Argentina is one of the few countries in the world where healthcare remains free for everyone―regardless of nationality, as it is dispensed in all its public hospitals. However, given the quality disparity of the health system from one region to another, private healthcare offers have increased, being covered by local health insurance plans or international health insurance taken out by expatriates.
Health insurance for expats in Argentina
The health insurance system in Argentina
Since healthcare in Argentina is free of charge, regardless of nationality, it attracts many residents of neighbouring countries! Indeed, they can be covered under the principle of compulsory free care for any patient showing up at a public hospital, even if they are neither Argentine citizens nor residents of the country.
However, a large number of Argentines and residents in Argentina are covered by another health insurance system: the obras sociales. This plan is provided and financed by employers' contributions and guarantees employees a compulsory basket of care that covers the main primary care services, provided in dedicated hospital establishments and available to the insured.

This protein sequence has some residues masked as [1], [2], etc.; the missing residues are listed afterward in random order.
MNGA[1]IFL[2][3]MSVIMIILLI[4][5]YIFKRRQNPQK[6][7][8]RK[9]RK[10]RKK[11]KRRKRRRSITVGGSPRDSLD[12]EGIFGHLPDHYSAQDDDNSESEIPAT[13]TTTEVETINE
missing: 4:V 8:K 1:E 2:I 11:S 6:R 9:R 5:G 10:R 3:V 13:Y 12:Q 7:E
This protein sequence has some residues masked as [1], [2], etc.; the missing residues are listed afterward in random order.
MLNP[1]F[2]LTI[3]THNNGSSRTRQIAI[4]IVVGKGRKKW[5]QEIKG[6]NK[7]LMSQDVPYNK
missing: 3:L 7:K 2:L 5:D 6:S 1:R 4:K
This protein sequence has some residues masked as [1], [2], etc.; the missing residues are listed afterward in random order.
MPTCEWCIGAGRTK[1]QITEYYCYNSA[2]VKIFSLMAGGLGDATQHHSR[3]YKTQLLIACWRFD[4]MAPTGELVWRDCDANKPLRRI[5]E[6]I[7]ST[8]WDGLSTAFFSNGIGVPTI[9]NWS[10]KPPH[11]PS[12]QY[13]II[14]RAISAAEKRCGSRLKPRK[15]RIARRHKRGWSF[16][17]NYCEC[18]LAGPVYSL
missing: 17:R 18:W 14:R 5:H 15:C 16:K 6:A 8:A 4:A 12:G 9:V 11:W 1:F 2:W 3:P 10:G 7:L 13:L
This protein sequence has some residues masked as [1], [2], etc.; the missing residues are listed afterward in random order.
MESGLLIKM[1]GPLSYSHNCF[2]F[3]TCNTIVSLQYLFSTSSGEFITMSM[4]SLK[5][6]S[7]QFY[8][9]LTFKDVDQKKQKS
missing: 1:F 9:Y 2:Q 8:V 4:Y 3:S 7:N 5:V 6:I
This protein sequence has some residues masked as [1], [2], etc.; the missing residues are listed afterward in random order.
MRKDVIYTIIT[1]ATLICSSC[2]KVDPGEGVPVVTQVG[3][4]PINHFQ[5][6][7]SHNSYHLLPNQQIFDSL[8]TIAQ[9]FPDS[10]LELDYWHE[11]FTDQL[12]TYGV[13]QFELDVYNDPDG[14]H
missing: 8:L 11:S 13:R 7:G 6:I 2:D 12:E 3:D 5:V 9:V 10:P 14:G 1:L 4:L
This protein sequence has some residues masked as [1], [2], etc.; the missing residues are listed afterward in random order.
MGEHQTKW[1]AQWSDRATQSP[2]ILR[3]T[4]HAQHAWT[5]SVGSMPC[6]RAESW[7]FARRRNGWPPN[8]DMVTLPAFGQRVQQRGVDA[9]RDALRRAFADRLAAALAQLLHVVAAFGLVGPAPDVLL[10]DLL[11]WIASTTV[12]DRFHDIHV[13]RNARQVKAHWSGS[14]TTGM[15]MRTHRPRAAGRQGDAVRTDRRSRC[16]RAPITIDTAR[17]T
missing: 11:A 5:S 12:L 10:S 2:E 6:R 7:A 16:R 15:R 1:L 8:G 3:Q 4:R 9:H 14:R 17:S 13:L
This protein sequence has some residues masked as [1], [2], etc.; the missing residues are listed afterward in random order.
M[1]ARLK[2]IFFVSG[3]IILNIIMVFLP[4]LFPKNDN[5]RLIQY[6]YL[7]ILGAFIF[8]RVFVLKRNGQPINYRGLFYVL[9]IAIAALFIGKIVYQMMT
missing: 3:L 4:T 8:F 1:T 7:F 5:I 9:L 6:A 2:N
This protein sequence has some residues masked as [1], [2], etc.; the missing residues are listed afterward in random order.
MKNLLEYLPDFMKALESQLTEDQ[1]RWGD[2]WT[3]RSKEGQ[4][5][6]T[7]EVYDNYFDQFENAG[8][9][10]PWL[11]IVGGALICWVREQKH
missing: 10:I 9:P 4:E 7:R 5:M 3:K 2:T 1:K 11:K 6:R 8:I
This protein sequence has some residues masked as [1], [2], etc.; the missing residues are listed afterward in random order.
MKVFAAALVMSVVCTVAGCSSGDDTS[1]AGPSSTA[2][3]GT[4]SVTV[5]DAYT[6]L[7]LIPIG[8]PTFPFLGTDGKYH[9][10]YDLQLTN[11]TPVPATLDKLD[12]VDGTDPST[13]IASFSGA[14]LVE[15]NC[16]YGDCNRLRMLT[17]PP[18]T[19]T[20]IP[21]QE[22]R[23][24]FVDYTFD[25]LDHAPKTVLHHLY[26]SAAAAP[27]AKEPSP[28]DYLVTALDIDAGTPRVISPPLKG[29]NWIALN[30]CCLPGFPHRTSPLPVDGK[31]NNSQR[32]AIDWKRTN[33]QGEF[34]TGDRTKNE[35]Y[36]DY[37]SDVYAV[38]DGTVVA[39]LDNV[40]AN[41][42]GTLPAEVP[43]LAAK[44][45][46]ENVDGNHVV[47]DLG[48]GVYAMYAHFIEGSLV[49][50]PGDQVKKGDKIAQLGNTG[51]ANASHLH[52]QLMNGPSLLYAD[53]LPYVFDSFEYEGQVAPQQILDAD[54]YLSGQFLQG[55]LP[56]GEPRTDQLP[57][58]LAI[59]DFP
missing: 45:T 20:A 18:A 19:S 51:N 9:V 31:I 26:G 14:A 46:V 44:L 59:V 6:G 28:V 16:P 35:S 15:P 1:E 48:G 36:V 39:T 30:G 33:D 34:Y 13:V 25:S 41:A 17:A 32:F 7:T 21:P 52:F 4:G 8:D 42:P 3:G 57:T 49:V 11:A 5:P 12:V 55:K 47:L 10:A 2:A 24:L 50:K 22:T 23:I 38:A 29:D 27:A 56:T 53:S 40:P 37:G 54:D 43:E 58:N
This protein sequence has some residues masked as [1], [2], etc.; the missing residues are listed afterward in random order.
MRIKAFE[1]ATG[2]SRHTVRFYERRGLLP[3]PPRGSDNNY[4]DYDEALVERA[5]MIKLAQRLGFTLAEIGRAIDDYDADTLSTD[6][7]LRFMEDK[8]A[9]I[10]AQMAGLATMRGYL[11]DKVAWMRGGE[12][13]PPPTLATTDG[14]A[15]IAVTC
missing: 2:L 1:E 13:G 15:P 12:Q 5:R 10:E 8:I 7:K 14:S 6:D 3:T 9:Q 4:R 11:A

However, the effectiveness and success of this dual principle of coverage has a downside: the rapid saturation of the health system. This results in very long delays in obtaining a medical appointment, long queues in the emergency room and in the demanda espontanea or walk-in clinics. In addition, the resources of public hospitals and health centres are often limited in terms of equipment.
> Good to know: Despite the principle of a free health system and since the start of the COVID-19 pandemic, Argentina requires non-residents to take out complementary international health insurance covering COVID-19-related care.
How to choose health insurance in Argentina: local or international?
The Argentine health insurance system is also based on a third pillar: the prepagas, local mutual health insurance plans taken out individually by citizens or residents (or sometimes by their employers). As an alternative or complement to the coverage provided by the social security system, they allow their policyholders to benefit from care provided by networks of mutual or private establishments, without upfront payment, in exchange for a fixed monthly fee.
These mutual insurance companies therefore limit their offer of care to a list of partner health centres and hospitals, which can be restrictive when travelling in the country or in case of specific needs. Moreover, the reimbursement of medicines is often very partial and some treatments are subject to a deductible (copago).
To avoid the very long delays of the public health system, to benefit from a more extensive cover, or to have the freedom to consult the private hospital of your choice, it may be useful to take out complementary international health insurance.